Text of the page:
Tag Archives: method

Seahorse Heads have a ‘No Wake Zone’ That’s Made for Catching Prey

AUSTIN, Texas — Seahorses are slow, docile creatures, but their heads are perfectly shaped to sneak up and quickly snatch prey, according to marine scientists from The University of Texas at Austin.

“A seahorse is one the slowest swimming fish that we know of, but it’s able to capture prey that swim at incredible speeds for their size,” said Brad Gemmell, research associate at the University of Texas Marine Science Institute, which is part of the College of Natural Sciences. (more…)

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UCLA Researchers Further Refine ‘Nanovelcro’ Device to Grab Single Cancer Cells from Blood

Improvement enables ‘liquid biopsies’ for metastatic melanoma

Researchers at UCLA report that they have refined a method they previously developed for capturing and analyzing cancer cells that break away from patients’ tumors and circulate in the blood. With the improvements to their device, which uses a Velcro-like nanoscale technology, they can now detect and isolate single cancer cells from patient blood samples for analysis.

Circulating tumor cells, or CTCs, play a crucial role in cancer metastasis, spreading from tumors to other parts of the body, where they form new tumors. When these cells are isolated from the blood early on, they can provide doctors with critical information about the type of cancer a patient has, the characteristics of the individual cancer and the potential progression of the disease. Doctors can also tell from these cells how to tailor a personalized treatment to a specific patient. (more…)

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A Better Way to Culture Central Nervous Cells

A protein associated with neuron damage in Alzheimer’s patients provides a superior scaffold for growing central nervous system cells in the lab. The findings could have clinical implications for producing neural implants and offers new insights on the complex link between the apoE4 apolipoprotein and Alzheimer’s disease. Results appear in the journal Biomaterials.

PROVIDENCE, R.I. [Brown University] — A protein associated with neuron damage in people with Alzheimer’s disease is surprisingly useful in promoting neuron growth in the lab, according to a new study by engineering researchers at Brown University. The findings, in press at the journal Biomaterials, suggest a better method of growing neurons outside the body that might then be implanted to treat people with neurodegenerative diseases. (more…)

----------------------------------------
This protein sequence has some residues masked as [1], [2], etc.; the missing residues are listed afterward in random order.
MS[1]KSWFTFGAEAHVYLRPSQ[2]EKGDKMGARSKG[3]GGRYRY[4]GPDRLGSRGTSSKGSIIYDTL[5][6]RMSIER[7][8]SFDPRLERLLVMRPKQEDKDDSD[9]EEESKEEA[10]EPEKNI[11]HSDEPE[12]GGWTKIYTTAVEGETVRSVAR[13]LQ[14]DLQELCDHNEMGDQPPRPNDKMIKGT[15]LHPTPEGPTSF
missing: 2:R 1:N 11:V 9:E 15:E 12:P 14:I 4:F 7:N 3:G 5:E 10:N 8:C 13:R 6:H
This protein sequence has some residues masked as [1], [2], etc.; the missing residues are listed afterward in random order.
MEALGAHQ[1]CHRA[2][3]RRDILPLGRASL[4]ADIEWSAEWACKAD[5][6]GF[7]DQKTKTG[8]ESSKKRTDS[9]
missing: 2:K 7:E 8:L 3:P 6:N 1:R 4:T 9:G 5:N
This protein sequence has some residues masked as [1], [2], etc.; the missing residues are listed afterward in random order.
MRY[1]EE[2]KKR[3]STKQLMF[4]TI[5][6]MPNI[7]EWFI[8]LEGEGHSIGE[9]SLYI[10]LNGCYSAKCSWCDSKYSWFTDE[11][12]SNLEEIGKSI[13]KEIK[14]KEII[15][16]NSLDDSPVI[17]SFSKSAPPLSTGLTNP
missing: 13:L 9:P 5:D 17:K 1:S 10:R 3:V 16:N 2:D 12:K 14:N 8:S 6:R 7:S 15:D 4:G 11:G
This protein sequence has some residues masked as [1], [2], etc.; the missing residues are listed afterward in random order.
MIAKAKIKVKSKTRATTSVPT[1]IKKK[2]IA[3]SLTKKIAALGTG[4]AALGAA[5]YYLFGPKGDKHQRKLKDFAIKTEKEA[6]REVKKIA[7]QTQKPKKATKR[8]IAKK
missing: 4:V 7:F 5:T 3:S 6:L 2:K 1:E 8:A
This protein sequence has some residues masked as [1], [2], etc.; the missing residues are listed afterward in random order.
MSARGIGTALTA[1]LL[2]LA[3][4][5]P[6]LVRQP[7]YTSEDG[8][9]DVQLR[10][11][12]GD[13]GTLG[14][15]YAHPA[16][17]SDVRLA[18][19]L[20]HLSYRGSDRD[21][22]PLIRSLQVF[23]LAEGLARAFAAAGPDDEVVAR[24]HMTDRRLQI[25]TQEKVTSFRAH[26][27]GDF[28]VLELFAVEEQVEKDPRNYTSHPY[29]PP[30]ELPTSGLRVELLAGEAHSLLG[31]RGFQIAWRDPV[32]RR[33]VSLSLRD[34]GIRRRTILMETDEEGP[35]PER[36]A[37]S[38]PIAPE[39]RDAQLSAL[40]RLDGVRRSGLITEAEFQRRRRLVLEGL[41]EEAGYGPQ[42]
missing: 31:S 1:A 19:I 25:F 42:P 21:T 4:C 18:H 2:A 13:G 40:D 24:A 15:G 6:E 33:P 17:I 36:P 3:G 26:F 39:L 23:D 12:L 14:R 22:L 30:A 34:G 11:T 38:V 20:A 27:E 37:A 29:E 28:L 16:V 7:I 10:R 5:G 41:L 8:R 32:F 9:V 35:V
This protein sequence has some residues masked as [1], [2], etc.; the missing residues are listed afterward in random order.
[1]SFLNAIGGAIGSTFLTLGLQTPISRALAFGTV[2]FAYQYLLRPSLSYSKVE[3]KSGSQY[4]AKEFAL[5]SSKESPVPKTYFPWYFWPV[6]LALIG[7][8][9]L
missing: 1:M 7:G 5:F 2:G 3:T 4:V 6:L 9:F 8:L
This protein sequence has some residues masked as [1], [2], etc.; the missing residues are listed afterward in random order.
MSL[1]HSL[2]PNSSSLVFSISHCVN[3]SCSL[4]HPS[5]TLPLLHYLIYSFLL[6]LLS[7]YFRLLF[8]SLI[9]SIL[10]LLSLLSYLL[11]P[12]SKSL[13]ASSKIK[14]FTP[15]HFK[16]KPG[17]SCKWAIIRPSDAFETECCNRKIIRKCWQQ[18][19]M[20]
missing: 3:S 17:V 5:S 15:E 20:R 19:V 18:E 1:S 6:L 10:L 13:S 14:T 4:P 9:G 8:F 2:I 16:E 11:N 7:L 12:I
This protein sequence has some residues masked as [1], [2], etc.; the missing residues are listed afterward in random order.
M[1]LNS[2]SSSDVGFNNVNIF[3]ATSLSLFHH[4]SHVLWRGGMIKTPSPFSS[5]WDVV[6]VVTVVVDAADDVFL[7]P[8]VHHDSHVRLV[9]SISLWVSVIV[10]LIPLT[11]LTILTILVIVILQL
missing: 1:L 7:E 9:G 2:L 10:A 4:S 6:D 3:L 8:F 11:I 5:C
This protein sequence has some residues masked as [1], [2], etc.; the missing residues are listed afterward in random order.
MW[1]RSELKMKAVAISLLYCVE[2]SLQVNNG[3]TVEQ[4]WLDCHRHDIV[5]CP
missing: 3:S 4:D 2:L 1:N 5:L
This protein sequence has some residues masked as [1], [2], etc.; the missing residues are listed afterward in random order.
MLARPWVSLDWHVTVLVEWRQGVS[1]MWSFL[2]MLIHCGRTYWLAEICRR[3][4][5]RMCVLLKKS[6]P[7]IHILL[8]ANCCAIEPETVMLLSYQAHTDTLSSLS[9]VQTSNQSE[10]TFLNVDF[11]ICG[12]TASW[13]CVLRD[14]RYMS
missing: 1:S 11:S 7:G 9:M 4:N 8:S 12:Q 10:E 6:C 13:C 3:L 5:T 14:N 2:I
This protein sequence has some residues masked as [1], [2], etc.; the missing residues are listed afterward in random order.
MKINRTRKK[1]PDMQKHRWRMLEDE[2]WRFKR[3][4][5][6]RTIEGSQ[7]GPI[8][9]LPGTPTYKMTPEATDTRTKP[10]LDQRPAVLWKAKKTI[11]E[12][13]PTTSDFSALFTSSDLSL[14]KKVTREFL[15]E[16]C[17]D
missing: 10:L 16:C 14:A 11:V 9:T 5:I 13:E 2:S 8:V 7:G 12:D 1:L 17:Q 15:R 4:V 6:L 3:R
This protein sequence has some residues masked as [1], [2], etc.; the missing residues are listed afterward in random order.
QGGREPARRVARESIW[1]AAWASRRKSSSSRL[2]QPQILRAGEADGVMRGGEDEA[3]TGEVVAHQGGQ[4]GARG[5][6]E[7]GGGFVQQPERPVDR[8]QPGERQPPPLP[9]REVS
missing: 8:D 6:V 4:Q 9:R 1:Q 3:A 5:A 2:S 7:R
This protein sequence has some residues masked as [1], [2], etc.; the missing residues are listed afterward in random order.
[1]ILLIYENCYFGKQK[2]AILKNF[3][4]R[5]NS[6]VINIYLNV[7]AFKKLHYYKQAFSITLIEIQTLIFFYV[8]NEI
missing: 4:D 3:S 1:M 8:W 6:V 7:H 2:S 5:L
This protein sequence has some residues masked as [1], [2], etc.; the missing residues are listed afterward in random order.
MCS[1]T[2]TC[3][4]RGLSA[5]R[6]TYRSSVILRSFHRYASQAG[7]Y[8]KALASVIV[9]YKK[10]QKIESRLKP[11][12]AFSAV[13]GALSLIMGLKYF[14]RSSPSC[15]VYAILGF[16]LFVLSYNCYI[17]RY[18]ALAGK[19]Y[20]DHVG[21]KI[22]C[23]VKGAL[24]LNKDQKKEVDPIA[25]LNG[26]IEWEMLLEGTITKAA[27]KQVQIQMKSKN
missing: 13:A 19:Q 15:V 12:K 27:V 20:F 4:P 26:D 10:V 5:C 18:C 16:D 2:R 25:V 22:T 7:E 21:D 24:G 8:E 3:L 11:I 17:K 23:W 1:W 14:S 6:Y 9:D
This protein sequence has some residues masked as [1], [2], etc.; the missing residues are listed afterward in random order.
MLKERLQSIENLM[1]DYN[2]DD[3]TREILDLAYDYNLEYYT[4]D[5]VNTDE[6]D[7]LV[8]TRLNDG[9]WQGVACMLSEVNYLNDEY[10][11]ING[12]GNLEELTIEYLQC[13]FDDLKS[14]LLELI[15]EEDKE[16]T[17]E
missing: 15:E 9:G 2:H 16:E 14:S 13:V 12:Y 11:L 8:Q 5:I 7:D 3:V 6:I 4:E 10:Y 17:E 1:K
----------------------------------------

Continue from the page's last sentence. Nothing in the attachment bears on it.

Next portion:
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A Creative Approach to Health

“What are we painting today?”

The question followed me as I walked down the hallway. Some 15 minutes before we were scheduled to start, there were already a dozen children crammed into the activity room to begin our weekly art session. More were coming.

Usually, kids participating in the art program at IRIS (Integrated Refugee and Immigrant Services) trickle in slowly over the first half-hour of our scheduled time. But today was a painting day and that draws a crowd. By the time we started, 25 children ranging in age from 4 to 14 had paint, a brush and paper, and all were eager to start. (more…)

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New Noninvasive Tool Helps Target Parkinson’s Disease

EAST LANSING, Mich. — Health professionals may soon have a new method of diagnosing Parkinson’s disease, one that is noninvasive and inexpensive, and, in early testing, has proved to be effective more than 90 percent of the time.

In addition, this new method has the potential to track the progression of Parkinson’s, as well as measure the effectiveness of treatments for the disorder, said Rahul Shrivastav, professor and chairperson of Michigan State University’s Department of Communicative Sciences and Disorders and a member of the team developing the new method.

It involves monitoring a patient’s speech patterns – specifically, movement patterns of the tongue and jaw. (more…)

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Doctors Wary of Studies Funded by Pharmaceutical Industry, Study Shows

Physicians are about half as willing to prescribe drugs tested in pharmaceutical-industry funded trials than those in NIH-funded studies, a new study finds.

Physicians are less likely to trust the results of clinical trials when they know those trials were funded by pharmaceutical companies, regardless of the quality of the research, a recent study in the New England Journal of Medicine shows.

The study, led by Dr. Aaron Kesselheim of the Harvard Medical School in Boston and co-authored by University of Arizona associate professor of law Christopher Robertson, evaluated physicians’ confidence in the results of drug trials conducted with a high, medium or low level of methodological rigor. It then looked at how their confidence in those same results changed when a trial’s funding source was revealed as either the National Institutes of Health or a company in the pharmaceutical industry, versus when no funding source was disclosed. (more…)

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Researchers Devise More Accurate Method for Predicting Hurricane Activity

Researchers from North Carolina State University have developed a new method for forecasting seasonal hurricane activity that is 15 percent more accurate than previous techniques.

“This approach should give policymakers more reliable information than current state-of-the-art methods,” says Dr. Nagiza Samatova, an associate professor of computer science at NC State and co-author of a paper describing the work. “This will hopefully give them more confidence in planning for the hurricane season.” (more…)

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